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Design and

Land Use Plan &





This section describes a vision for the SYSCO property, provides a land use plan, as well as proposed initial steps towards implementing the vision and plan.

In many ways, the vision is the most important element. Throughout the myriad of decisions that will be made during demolition, environmental clean up, marketing, and new infrastructure investment, it is the overall vision, which becomes the official guide to decision making. Without a vision, it is easy to make decisions based upon the most “cost effective” way to accomplish a task within a narrow frame of reference. For example, it may be more cost effective to remove the sew-ers than clean them up during site cleanup. If the decision is made with the focus primarily on a cost effective clean-up, then removal is the correct decision. How-ever, with the adoption of the vision, the correct decision may be the most cost effective way of achieving the new future, not the individual step. With this frame of reference, it may be more cost effective to clean the sewers.

The land use plan is an initial step. It describes general zones for re-development, based upon site conditions. As market information becomes more complete, and real businesses step forward, it will need to be flexible. That said, it is always easiest to sell the “best” elements and areas of the property, and if these elements are not properly positioned, then the property can stagnate. As with any real estate development, final location decisions need to be a blend of individual business needs, achieving a reasonable return on investment, and simultaneously keeping future options open to achieve the overall mix necessary for a successful industrial park.



Vision for the Sysco Site


The vision for the SYSCO site is that it is redeveloped as one of the premier industrial parks in the Province of Nova Scotia. As such, the site becomes part of an overall strategy for the economic re-development of the Cape Breton Regional Municipality.

The re-developed site is vibrant with new industry and businesses providing long-term jobs to local residents. Business is attracted to the area by the physical assets of the SYSCO property, and through a concerted effort at marketing by all levels of government. The new industry meets environmental standards equal to those in other parts of Canada.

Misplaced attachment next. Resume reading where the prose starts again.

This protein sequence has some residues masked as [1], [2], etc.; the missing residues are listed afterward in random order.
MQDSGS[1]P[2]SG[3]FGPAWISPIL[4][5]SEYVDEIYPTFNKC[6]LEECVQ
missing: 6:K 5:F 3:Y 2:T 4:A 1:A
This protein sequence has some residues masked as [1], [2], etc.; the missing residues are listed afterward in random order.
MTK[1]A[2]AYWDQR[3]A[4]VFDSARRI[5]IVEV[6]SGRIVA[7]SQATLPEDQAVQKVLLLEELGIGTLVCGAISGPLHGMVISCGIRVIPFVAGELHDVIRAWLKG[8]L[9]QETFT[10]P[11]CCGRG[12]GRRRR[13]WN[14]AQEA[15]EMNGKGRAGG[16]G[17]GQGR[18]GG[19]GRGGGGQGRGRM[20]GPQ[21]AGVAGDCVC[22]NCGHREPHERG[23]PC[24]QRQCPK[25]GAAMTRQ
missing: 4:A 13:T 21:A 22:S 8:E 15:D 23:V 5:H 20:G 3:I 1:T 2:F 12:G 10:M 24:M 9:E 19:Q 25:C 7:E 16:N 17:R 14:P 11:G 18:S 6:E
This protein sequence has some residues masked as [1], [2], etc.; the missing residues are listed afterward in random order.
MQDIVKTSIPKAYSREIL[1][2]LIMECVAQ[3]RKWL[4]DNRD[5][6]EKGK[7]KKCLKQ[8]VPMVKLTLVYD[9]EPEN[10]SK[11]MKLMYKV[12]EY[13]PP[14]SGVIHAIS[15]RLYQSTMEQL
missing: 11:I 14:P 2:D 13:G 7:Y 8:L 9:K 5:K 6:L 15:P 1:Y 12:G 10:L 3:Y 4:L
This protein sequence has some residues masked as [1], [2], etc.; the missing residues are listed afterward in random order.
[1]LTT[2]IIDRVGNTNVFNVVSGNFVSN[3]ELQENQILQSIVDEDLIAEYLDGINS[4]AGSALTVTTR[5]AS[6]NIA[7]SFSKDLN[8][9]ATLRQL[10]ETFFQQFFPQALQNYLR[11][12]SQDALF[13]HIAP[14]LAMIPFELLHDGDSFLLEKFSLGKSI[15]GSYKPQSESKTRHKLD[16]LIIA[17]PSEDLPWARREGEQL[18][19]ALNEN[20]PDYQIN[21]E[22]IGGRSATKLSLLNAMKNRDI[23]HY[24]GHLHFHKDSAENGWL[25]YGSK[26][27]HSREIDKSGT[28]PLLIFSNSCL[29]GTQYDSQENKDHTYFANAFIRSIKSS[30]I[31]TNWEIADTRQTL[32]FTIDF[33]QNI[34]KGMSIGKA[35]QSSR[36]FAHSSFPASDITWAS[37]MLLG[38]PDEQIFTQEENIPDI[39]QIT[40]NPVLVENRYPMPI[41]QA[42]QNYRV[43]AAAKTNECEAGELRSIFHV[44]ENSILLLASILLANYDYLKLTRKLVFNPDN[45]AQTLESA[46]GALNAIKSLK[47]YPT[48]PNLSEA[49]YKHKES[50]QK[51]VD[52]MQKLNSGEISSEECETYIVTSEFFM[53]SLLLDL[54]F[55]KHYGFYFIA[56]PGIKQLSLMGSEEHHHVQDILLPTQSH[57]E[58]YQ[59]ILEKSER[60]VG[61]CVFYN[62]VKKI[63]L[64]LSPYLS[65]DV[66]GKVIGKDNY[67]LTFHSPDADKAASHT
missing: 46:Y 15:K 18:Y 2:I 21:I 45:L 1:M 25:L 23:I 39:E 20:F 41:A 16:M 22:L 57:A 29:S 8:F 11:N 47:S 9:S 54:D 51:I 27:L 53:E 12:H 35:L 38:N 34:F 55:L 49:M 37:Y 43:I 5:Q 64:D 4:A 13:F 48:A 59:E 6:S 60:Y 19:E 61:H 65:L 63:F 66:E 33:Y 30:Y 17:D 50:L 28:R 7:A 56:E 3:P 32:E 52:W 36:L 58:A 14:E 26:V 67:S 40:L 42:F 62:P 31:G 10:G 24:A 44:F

The property has large green areas, walking and biking trails through out and is considered a good place to work. There are several interesting relics of the property’s steel making history left on the property and re-incorporated as sculptural elements in the plan. As an example, SYSCO water tower might be the signature element, redeveloped as a look-off tower that is an attraction to both local residents and tourists. A museum in CBRM provides more detailed accounts of the coking, coal mining and steel making history of the region. A large green wildlife buffer separates the community of Whitney Pier from the property.

The SYSCO and Coke Ovens sites formerly divided the community of Whitney Pier from the rest of Sydney. The vision includes the re-establishment of a road network that reconnects the downtown with Whitney Pier. These improvements, together with a better direct connection from Highway 125 to the SYSCO property, have created a better relationship between residents and industry. A new bridge is built across Muggah Creek at Ferry Street to provide a direct connection from SYSCO to downtown Sydney. The railway is now secure due to the volume of business it carries.

The former Coke Ovens site is a large recreation area that has raised property values in the adjacent neighborhoods and contributes to the overall health of residents.

CBRM is now viewed as a good place to set up a business. Through a focused effort between all levels of government, institutions, business, residents, and the press, an Internet search on CBRM now reveals it to be a community known for its “can do” attitude. The community has successfully tackled major environmental clean-ups. New business approvals are stringent, but streamlined and efficient. There is coordination in the marketing, administration and management of both the port and land based industrial assets. Both business and government are now confident to continue to invest in and grow the community



Description of the Land Use Plan


The land use plan is attached as Figure 7.1. It capitalizes on the following essential elements of the site.

Wharf A high quality 1400-foot marginal wharf, with heavy lift cranes, extensive flat backup lands, and direct rail and truck access (only Sheet Harbour offers flat backup lands, however it does not have rail access).
Process Water for Industry The site offers significant high quality process water for industrial manufacturing (this is a limitation in much of the Strait of Canso area).
Rail The SYSCO property has good rail access, although the long- term viability of the railway needs to be secured. Many marine industrial parks in the province do not have rail, including Mulgrave, the Melford Reserve, Bear Head, Sheet Harbour and Shelburne.
Warehouses with Overhead Cranes Approximately eight buildings on the site are suitable for re-use. Many of these facilities have overhead cranes and other desirable industrial infrastructure. This represents almost 500,000 square feet of incubator space for industrial businesses.
Sewer Several of the sewers on the site can be easily connected to the new collector sewer and proposed sewage treatment plant at Battery Point.
Power The site has direct access to high voltage power for use in heavy industrial applications.